PAULO COELHO’S enchanting novel has inspired a devoted following around the world. This story, dazzling in its powerful simplicity and inspiring wisdom, is about an Andalusian shepherd boy named Santiago who travels from his homeland in Spain to the Egyptian desert in search of a treasure buried in the Pyramids. Along the way he meets a Gypsy woman, a man who calls himself king, and an alchemist, all of whom points Santiago in the direction of his quest. No one knows what the treasure is, or if Santiago will be able to surmount the obstacles along the way. But what starts out as a journey to find wordly goods turns into a discovery of the treasure found within. Lush, evocative, and deeply humane, the story of Santiago is an eternal testament to the transformation power of our dreams and the importance of listening to our hearts.
This story and book was very simplistic in nature. And while I’m not used to reading simple books, I must say the simplicity is part of this book’s charm. I picked this book up because I had heard many great things about it, but although I thought it was a good story it was a bit underwhelming considering the high praise and my own built up expectations. What I loved about the book was the overall theme and message, which boiled down to follow your dreams because it’s well worth the risk. I loved that Santiago gave up everything he knew and was familiar with to finally find the treasure that was waiting for him in the Egyptian pyramids. It seems the time he was in the desert was a metaphor for the times we all go through when life just seems to be dry. You keep going forward but everything seems to be stagnant, but it’s in those times we are steadily learning and growing the most, so when we finally come out of the desert, we are prepared.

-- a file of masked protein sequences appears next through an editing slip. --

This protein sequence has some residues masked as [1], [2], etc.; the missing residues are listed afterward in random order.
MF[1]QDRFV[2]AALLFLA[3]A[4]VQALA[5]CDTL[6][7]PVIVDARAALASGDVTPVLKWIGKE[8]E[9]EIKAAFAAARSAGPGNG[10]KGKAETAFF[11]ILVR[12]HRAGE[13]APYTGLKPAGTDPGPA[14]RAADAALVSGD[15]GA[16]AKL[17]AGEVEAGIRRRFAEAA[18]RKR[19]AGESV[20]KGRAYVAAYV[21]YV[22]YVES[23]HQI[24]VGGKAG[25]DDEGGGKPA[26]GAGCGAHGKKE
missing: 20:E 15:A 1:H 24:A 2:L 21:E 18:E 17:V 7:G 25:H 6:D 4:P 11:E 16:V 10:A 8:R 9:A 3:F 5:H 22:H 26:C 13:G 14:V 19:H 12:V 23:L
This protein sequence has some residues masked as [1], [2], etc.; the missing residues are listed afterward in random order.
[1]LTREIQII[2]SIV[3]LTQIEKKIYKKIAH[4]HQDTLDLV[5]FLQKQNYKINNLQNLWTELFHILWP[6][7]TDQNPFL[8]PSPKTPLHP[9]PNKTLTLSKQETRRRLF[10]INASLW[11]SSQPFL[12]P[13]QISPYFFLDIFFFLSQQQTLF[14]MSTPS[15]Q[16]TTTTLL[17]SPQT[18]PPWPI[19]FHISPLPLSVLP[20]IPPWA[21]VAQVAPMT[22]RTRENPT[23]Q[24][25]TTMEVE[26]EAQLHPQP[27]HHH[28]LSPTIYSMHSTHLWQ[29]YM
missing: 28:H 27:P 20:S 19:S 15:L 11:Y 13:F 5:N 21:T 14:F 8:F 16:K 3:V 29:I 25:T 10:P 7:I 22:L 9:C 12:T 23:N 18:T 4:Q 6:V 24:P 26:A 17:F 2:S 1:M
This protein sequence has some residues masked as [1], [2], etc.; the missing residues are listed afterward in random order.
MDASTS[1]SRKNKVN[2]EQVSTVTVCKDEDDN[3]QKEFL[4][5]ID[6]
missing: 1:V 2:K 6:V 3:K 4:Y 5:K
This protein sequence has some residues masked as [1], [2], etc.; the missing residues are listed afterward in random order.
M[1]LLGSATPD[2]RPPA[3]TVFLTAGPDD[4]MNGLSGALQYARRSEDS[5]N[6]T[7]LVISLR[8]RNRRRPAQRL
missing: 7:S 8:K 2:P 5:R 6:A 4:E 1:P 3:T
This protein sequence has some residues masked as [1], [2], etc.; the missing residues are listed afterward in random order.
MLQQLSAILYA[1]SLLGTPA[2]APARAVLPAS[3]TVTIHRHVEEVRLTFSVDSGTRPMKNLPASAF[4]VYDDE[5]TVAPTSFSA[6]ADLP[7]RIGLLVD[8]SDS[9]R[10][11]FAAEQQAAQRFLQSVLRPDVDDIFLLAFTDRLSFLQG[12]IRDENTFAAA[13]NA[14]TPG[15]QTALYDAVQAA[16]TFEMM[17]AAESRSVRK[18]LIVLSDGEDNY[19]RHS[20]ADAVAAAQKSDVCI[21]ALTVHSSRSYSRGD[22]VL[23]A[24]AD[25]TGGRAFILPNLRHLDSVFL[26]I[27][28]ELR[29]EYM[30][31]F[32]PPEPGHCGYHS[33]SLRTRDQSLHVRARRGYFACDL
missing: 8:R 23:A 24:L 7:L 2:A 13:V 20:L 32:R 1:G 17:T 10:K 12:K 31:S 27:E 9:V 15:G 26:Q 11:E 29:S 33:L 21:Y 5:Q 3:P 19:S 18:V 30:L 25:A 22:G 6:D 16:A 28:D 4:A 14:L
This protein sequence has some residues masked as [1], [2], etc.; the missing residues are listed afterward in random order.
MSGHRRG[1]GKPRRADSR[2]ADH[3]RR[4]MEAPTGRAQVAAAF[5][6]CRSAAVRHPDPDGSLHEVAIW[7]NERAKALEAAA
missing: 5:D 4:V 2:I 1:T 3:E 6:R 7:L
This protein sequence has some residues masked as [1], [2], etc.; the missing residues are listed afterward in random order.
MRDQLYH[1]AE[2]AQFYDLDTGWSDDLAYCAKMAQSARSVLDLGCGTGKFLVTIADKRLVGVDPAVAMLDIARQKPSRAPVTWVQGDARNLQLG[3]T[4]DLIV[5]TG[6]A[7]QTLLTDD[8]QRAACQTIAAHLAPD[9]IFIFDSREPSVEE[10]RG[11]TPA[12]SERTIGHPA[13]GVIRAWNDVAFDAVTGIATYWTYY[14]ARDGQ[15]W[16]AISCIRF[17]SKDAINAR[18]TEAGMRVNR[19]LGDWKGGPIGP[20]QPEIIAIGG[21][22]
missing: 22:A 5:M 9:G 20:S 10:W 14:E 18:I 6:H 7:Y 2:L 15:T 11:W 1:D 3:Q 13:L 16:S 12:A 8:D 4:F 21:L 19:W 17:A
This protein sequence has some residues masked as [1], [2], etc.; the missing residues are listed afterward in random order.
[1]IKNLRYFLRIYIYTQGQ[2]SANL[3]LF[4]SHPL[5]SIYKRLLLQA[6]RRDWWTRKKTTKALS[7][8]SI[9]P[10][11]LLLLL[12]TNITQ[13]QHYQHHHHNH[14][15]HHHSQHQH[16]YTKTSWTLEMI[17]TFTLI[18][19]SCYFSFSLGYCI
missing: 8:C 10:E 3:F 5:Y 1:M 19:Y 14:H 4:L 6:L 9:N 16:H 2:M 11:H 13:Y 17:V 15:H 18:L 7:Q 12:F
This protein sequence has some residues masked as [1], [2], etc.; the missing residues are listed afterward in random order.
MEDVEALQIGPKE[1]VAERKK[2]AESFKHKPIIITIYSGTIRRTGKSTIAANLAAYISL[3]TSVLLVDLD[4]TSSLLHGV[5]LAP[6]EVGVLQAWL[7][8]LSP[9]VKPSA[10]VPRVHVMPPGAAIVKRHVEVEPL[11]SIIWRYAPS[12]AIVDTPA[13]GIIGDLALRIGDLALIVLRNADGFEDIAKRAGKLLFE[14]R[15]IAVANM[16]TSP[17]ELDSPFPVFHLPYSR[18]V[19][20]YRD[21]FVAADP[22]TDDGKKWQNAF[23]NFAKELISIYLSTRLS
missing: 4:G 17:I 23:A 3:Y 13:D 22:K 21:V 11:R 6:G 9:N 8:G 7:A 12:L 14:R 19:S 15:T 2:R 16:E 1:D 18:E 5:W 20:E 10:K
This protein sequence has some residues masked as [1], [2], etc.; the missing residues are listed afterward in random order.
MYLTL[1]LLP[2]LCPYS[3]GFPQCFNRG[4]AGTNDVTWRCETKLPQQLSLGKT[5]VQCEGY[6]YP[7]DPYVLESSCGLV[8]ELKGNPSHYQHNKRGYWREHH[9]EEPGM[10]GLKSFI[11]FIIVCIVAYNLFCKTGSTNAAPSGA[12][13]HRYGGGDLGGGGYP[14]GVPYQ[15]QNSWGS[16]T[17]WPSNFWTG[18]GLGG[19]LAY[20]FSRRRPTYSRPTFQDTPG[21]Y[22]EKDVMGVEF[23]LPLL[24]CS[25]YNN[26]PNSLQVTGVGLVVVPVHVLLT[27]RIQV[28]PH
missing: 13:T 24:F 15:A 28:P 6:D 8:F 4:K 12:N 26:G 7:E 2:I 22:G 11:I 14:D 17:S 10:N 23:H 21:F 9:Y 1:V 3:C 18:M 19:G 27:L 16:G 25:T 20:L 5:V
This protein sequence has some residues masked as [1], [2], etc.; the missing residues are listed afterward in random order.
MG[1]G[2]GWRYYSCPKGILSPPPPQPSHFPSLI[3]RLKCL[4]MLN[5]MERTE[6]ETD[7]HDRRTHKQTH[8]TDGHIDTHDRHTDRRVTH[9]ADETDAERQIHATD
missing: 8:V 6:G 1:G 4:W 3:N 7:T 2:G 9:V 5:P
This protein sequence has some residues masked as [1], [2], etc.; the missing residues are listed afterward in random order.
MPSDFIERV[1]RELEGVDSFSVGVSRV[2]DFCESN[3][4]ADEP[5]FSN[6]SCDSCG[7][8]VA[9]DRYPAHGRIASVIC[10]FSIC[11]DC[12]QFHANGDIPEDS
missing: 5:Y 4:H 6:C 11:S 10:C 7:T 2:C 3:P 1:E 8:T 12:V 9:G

What I didn’t like about this book is that the message was hammered into you over and over and over. There is no way you cannot ‘get’ what this book is about. Everything is quite redundant and a bit preachy. It’s not a story that hasn’t been told before, this was just more of a fable almost child like. I think it’s worth it to read, but don’t read it with high expectations. If you don’t, you may be pleasantly surprised, if you do, there is a good possibility there will be some disappointment.
Filed in: Fiction, Reviews Tags: Books, Paulo Coelho, Review